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a reply to: flammadraco
I'm covering all angles on an internet forum, can you blame me?
No need for all the details as the crux of the story was revealed in the OP, do you require evidence or can we just accept the premise of a truthful story for reasoned debate?



posted on Sep, 5 2014 @ 04:12 PM
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originally posted by: grainofsand
a reply to: jude11
No, at the end of his shift he was asked to remove his work jacket and the offending bracelet was then visible. It was a spot check/sting. The director knew exactly what he was doing and waited for the end of the shift to sting my lad.
There were no health or safety issues with the bracelet and it was only seen after the director asked him to remove his jacket. Why do you seem so supportive of this and an employer which is happy to break child employment laws?


Apparently you don't know me that well. Look at my threads and you'll understand that I in no way stand for authority, bullies, unfairness etc.

But...Your son knowingly broke the law...You knowingly allowed him to break the law and maybe even committed one yourself by allowing your son to be in that environment underage...but when someone in your opinion does it back, you and your son are victims.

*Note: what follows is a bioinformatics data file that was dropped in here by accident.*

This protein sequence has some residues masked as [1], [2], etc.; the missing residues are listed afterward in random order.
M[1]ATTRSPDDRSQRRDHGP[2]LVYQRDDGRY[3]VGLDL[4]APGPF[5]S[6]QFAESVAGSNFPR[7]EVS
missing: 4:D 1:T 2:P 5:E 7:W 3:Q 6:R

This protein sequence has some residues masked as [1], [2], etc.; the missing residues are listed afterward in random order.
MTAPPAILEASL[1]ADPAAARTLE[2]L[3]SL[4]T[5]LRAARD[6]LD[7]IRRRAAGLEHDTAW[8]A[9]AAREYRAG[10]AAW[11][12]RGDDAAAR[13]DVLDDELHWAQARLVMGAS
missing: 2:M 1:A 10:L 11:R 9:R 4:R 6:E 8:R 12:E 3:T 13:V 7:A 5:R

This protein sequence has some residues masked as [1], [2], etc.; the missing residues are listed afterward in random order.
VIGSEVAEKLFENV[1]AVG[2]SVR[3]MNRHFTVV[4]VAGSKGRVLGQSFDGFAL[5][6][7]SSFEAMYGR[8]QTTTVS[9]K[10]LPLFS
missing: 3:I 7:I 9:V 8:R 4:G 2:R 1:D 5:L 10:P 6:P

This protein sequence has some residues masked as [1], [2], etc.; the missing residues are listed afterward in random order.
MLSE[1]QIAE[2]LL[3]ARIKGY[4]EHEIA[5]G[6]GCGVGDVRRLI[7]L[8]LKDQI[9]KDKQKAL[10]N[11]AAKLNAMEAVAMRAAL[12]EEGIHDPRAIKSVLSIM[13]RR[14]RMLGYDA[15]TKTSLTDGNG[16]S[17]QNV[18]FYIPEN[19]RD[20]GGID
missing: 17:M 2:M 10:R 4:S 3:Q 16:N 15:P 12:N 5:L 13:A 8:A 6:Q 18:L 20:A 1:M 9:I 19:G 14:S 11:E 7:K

Can't see that at all and in fact I find it extremely hypocritical.

Do I agree with the law? Hardly. I also can't agree with "We did nothing wrong and are victims here" mentalities when it is clearly guilt on all sides.

Sorry if I sound harsh but it's just IMHO.

Peace



posted on Sep, 5 2014 @ 04:13 PM
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a reply to: yeahright




I hate some low level management chump


From the OP it doesn't sound like a low level managment chump but a director. Like I said all I can go by is what the OP wrote and my interpertation of the event. However, I do have a hard time believing that a director in his 30 would be concerned about a 16 year old employee taking him.




He's often told me about an early 30's director who'





posted on Sep, 5 2014 @ 04:15 PM
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originally posted by: grainofsand
a reply to: jude11
...doesn't matter. The employer is responsible for complying with child employment law. My son is not legally able to agree to work longer hours.
The director tried to screw him over 'rules' but failed to follow the law himself.

As a parent why did you allow him to work knowing that it was breaking the law? So you and your kid had no problem with breaking the law but when he gets fired for breaking a rule for the third time you want to sue. You sound no better than his ex employer.



posted on Sep, 5 2014 @ 04:17 PM
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a reply to: yeahright
The facts have been provided as they are.
I had hoped the carefully chosen words in the OP explained everything clearly.
Perhaps not to some folk.
How you see it is how it is in this thread. I'm surprised so many are angry that my son wore jewellery hidden under his work coat but they are happy that an employer broke child labour laws...shocked actually.



posted on Sep, 5 2014 @ 04:21 PM
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a reply to: grainofsand